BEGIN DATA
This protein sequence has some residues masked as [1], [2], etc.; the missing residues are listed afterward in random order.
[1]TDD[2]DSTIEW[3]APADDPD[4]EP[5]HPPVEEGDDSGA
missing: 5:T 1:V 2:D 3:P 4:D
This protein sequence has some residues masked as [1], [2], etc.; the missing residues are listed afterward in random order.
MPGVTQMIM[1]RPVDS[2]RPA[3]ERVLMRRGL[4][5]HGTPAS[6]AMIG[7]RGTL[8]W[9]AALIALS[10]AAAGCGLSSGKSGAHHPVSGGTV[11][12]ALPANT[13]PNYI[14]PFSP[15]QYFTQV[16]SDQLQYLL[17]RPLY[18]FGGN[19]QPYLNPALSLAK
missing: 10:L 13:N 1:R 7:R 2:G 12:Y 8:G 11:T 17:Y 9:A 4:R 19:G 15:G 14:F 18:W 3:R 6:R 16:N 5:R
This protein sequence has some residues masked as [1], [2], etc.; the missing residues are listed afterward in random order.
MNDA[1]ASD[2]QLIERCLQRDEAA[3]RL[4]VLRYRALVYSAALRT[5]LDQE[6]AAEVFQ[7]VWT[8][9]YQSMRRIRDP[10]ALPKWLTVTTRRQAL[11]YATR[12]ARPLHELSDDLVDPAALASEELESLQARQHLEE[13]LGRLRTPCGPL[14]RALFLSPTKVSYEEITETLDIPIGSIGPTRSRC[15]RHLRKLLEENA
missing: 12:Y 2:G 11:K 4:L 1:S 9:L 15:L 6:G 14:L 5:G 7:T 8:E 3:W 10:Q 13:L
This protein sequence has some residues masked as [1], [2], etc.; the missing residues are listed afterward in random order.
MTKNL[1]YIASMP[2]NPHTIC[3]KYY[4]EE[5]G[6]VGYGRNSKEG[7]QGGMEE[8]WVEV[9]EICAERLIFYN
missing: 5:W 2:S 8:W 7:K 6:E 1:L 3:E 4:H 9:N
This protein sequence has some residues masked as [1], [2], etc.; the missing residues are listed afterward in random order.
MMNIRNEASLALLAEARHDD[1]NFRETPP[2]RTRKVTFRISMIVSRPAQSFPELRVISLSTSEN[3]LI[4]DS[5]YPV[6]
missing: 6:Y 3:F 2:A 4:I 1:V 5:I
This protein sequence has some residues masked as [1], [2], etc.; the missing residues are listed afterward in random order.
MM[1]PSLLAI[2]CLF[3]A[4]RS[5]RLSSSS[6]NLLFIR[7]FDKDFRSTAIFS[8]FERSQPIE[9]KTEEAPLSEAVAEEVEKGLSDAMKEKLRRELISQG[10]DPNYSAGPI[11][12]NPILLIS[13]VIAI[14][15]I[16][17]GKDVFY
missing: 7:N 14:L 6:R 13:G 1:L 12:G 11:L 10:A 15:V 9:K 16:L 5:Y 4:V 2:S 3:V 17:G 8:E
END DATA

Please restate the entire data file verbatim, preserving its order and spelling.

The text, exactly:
This protein sequence has some residues masked as [1], [2], etc.; the missing residues are listed afterward in random order.
[1]TDD[2]DSTIEW[3]APADDPD[4]EP[5]HPPVEEGDDSGA
missing: 5:T 1:V 2:D 3:P 4:D
This protein sequence has some residues masked as [1], [2], etc.; the missing residues are listed afterward in random order.
MPGVTQMIM[1]RPVDS[2]RPA[3]ERVLMRRGL[4][5]HGTPAS[6]AMIG[7]RGTL[8]W[9]AALIALS[10]AAAGCGLSSGKSGAHHPVSGGTV[11][12]ALPANT[13]PNYI[14]PFSP[15]QYFTQV[16]SDQLQYLL[17]RPLY[18]FGGN[19]QPYLNPALSLAK
missing: 10:L 13:N 1:R 7:R 2:G 12:Y 8:G 11:T 17:Y 9:A 4:R 19:G 15:G 14:F 18:W 3:R 6:R 16:N 5:R
This protein sequence has some residues masked as [1], [2], etc.; the missing residues are listed afterward in random order.
MNDA[1]ASD[2]QLIERCLQRDEAA[3]RL[4]VLRYRALVYSAALRT[5]LDQE[6]AAEVFQ[7]VWT[8][9]YQSMRRIRDP[10]ALPKWLTVTTRRQAL[11]YATR[12]ARPLHELSDDLVDPAALASEELESLQARQHLEE[13]LGRLRTPCGPL[14]RALFLSPTKVSYEEITETLDIPIGSIGPTRSRC[15]RHLRKLLEENA
missing: 12:Y 2:G 11:K 4:L 1:S 9:L 15:L 6:G 14:L 5:G 7:T 8:E 3:W 10:Q 13:L
This protein sequence has some residues masked as [1], [2], etc.; the missing residues are listed afterward in random order.
MTKNL[1]YIASMP[2]NPHTIC[3]KYY[4]EE[5]G[6]VGYGRNSKEG[7]QGGMEE[8]WVEV[9]EICAERLIFYN
missing: 5:W 2:S 8:W 7:K 6:E 1:L 3:E 4:H 9:N
This protein sequence has some residues masked as [1], [2], etc.; the missing residues are listed afterward in random order.
MMNIRNEASLALLAEARHDD[1]NFRETPP[2]RTRKVTFRISMIVSRPAQSFPELRVISLSTSEN[3]LI[4]DS[5]YPV[6]
missing: 6:Y 3:F 2:A 4:I 1:V 5:I
This protein sequence has some residues masked as [1], [2], etc.; the missing residues are listed afterward in random order.
MM[1]PSLLAI[2]CLF[3]A[4]RS[5]RLSSSS[6]NLLFIR[7]FDKDFRSTAIFS[8]FERSQPIE[9]KTEEAPLSEAVAEEVEKGLSDAMKEKLRRELISQG[10]DPNYSAGPI[11][12]NPILLIS[13]VIAI[14][15]I[16][17]GKDVFY
missing: 7:N 14:L 6:R 13:G 1:L 12:G 11:L 10:A 15:V 9:K 16:L 5:Y 4:V 2:S 3:V 17:G 8:E